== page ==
Dyson urges caution over indoor air quality as purifier data indicates pollution increase during lockdown
Results from Dyson’s air quality lockdown project indicate increased PM2.5 levels indoors during lockdown and a reduction in NO2 levels outdoors.
2 December 2020
As lockdown descends on cities across the world once again, Dyson urges people to consider their indoor air pollution levels at home. Dyson purifier data collected from initial lockdowns in 14 cities globally indicated higher PM2.5 levels during lockdown compared to post-lockdown, highlighting the impact that spending more time indoors may be having on exposure to pollution.
Outdoor data collected over the same period with Dyson’s portable air quality backpack showed participants were exposed to lower NO2 levels during the lockdown period. This is likely due to the reduction of vehicles on the road during lockdown, as traffic is a common source of the pollutant.
“As people are spending more time indoors, cooking and disturbing household dust, it’s not surprising that our purifier data revealed an increase in PM2.5 pollution levels indoors. Raising awareness and educating people about air quality is such an important part of what we do at Dyson. The more information we get about it and the impact it has on people, the more we can work towards resolving some of those issues.”
Alex Knox, Vice President of Environmental Care at Dyson
In response to the lockdown restrictions of the COVID-19 outbreak, Dyson equipped nine individuals in eight cities around the world with its air quality backpack to understand lockdown’s impact on individual exposure to air pollution. Participants included London’s A&E and TV Doctor Alex George, Singapore Technology Journalist Bobby Tonelli, and Toronto’s Nike Master Trainer Jennifer Lau.
Re-working existing technology used in Dyson air purifiers, the air quality backpack is a portable air-sensing device. Armed with on-board sensors, a battery pack and GPS, it is able to measure air pollution data on the move. Individuals wore the air quality backpack during their sanctioned essential journeys during the lockdown period between April and June, whether that be visiting the grocery store, an essential commute to work or daily exercise routes. These journeys were then revisited by participants once the cities reopened, allowing for the comparison of pollution exposure levels between the lockdown and post-lockdown period.
This outdoor data was analysed alongside outdoor air quality sensor networks, and Dyson’s vast database of anonymised indoor purifier data. Dyson engineers examined anonymous data from over 38,000 Dyson purifiers from around the world, helping to build a picture of the overall impact of lockdown on air quality both indoors and outdoors.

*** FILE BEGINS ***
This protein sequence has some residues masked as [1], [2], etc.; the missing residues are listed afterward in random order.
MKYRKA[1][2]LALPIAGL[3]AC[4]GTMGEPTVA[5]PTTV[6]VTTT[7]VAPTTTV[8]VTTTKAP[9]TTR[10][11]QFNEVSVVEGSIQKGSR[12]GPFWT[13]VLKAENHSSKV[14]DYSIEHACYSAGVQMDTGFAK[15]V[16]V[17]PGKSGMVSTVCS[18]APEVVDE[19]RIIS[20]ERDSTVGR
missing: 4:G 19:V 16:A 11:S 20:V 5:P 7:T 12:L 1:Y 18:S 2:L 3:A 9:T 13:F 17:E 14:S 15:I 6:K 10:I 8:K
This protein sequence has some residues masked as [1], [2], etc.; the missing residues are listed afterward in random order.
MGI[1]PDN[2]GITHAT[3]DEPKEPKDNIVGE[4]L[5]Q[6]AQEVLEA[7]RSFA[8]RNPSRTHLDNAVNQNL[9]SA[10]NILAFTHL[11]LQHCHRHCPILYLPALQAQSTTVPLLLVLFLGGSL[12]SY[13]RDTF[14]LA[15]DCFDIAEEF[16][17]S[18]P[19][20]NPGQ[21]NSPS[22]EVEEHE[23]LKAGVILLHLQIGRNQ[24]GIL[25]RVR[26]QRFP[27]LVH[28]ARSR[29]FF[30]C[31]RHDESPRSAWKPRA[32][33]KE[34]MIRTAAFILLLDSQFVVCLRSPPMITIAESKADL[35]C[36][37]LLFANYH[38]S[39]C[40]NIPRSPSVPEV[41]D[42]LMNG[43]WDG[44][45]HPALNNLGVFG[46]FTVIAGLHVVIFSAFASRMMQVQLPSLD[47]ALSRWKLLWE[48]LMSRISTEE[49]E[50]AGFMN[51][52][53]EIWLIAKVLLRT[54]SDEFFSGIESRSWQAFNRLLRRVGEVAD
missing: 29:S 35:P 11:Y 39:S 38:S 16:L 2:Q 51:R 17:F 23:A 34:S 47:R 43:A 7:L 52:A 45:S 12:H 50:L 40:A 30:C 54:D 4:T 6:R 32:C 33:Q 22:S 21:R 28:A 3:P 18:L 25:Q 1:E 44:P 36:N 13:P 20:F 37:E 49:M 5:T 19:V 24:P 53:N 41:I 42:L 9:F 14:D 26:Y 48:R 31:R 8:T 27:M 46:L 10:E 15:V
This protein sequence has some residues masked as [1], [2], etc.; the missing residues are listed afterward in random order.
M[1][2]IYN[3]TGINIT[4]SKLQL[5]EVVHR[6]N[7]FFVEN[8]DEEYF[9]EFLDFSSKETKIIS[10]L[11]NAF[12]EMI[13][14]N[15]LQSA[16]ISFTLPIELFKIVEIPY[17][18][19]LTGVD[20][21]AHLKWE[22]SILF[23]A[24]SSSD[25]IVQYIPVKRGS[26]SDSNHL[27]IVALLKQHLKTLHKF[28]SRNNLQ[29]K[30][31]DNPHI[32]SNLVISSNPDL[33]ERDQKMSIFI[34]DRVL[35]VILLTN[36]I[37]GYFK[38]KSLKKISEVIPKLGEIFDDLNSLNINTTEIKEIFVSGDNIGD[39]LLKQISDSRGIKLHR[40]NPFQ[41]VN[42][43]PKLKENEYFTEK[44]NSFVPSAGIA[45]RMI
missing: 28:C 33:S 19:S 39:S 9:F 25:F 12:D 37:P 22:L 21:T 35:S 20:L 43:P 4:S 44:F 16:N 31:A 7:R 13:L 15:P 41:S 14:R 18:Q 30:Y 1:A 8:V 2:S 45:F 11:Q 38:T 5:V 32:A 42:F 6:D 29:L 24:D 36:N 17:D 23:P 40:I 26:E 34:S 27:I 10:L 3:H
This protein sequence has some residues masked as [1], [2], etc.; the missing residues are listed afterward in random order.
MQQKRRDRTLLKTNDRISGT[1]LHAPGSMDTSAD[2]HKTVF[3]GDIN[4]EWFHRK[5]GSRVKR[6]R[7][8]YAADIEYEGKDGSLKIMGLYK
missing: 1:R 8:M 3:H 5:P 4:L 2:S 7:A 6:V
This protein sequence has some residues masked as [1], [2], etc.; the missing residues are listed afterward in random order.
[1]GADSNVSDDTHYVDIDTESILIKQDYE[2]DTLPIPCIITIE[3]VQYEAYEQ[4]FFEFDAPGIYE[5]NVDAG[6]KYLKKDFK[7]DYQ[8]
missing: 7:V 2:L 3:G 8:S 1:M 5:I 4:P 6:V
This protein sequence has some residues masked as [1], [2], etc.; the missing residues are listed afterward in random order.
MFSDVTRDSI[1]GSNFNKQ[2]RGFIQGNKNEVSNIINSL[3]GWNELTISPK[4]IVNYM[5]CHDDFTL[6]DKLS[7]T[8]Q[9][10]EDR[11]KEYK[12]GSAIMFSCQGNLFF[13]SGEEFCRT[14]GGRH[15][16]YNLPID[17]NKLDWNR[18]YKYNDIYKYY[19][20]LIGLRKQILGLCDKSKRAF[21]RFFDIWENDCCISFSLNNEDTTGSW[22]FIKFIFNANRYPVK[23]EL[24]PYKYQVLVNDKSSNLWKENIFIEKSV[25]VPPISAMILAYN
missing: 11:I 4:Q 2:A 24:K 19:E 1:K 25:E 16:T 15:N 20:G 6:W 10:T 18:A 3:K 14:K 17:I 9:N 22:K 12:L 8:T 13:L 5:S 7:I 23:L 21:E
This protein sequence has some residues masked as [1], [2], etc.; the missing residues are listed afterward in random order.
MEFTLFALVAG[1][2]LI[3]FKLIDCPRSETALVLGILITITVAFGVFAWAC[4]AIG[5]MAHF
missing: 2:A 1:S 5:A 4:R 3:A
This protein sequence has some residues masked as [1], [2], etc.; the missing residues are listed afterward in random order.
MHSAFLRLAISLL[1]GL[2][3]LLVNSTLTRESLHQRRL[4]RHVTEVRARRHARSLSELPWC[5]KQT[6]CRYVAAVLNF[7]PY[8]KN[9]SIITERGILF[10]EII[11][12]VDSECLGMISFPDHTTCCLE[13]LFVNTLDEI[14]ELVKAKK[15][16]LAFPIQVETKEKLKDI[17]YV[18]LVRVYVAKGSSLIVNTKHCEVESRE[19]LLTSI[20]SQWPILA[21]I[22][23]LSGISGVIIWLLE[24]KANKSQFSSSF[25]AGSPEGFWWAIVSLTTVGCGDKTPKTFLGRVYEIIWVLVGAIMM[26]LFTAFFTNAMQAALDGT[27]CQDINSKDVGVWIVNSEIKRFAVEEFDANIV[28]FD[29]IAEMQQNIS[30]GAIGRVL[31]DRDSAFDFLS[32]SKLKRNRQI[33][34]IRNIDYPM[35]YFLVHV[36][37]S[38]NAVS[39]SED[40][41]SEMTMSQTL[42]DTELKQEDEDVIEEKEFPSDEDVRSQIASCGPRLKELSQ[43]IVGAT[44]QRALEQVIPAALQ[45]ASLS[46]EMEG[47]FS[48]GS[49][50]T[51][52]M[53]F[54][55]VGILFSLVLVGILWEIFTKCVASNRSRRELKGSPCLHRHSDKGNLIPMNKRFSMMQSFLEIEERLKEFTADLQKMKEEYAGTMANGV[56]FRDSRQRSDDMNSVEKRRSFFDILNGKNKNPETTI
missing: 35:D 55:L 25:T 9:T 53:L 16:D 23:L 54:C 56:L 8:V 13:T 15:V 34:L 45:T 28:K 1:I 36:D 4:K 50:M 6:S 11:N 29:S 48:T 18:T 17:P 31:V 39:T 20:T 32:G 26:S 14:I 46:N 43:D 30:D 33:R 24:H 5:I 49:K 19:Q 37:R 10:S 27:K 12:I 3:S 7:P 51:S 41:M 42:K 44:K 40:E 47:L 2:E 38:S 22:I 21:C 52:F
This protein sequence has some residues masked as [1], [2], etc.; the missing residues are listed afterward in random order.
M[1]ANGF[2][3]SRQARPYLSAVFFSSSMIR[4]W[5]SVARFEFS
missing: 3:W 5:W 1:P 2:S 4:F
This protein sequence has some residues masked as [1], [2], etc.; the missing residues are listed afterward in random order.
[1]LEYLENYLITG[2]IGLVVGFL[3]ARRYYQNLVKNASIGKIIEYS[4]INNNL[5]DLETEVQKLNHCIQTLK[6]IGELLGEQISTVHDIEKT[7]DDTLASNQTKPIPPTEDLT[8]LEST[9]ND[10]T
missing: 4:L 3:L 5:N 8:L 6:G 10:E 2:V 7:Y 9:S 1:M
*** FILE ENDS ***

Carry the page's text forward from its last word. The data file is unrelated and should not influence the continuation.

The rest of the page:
Dyson indoor purifier data showed higher PM2.5 levels indoors in ten of the 14 cities analyzed when compared with the post lockdown period. This may have been linked to increased human activity in the home as outdoor movement was restricted and people were asked to stay inside. Indoor sources of PM2.5 include particles released by the combustion process when cooking, wood burning stoves, carpets and the disturbance of dust while cleaning.
“I was surprised to learn of the impact of lockdown on air quality both indoors and outdoors. Although I expected outdoor pollution to increase after lockdown when cities returned to normality, I didn’t expect levels of pollution to be higher inside the home due to people spending more time indoors. I think indoor air pollution is often overlooked, and this project has really made me a lot more conscious of how my personal actions can influencer my exposure to pollution both indoors and outdoors.”
London’s participant, A&E and TV Doctor Alex George said:
Dyson’s air quality backpack results indicated an increase in NO2 exposure in the period after lockdown. One of the biggest contributors to NO2 levels in cities is traffic, highlighting the impact of increased travel as cities opened up again. Lower NO2 levels were widely reported during lockdown, with the European Space Agency’s satellite images revealing a marked change in levels globally. This reaffirms the impact that city-wide pollution changes can have on personal exposure, and why education and awareness of air pollution is so important.
Interestingly, outdoor backpack data showed a less significant PM2.5 trend between cities. This suggests that pollution levels may have been influenced by both local and wider regional pollution sources. These are often impacted by geography, climate and seasons, explaining the variation between cities. For example, the increase in PM2.5 levels recorded by the air quality backpack after lockdown in Tokyo was reflected in the data collected by the outdoor air quality sensor network. This data consistency indicates that the levels were impacted by a city-wide pollution event. Extreme examples of this include wildfires, heightened pollen activity or sandstorms. In London by contrast, the outdoor sensor network data did not reflect the PM2.5 levels recorded by the backpack data, suggesting the participant was influenced by more local pollution events, such as walking past construction or someone smoking.
“These results highlight the hyperlocal aspect of air quality both indoor and outdoor enabled by personalized exposure monitoring. Some of the sources of air pollution like traffic, construction or cooking in the home can be mitigated and are to some degree within our control to avoid, reduce or change to lower our exposure. However, some wider causes of pollution are less avoidable as they impact pollution levels on larger scale such as city scale. This removes our ability to reduce our exposure significantly as the pollution source cannot be avoided.”
Frederic Nicolas, Category Development Manager of Environmental Care at Dyson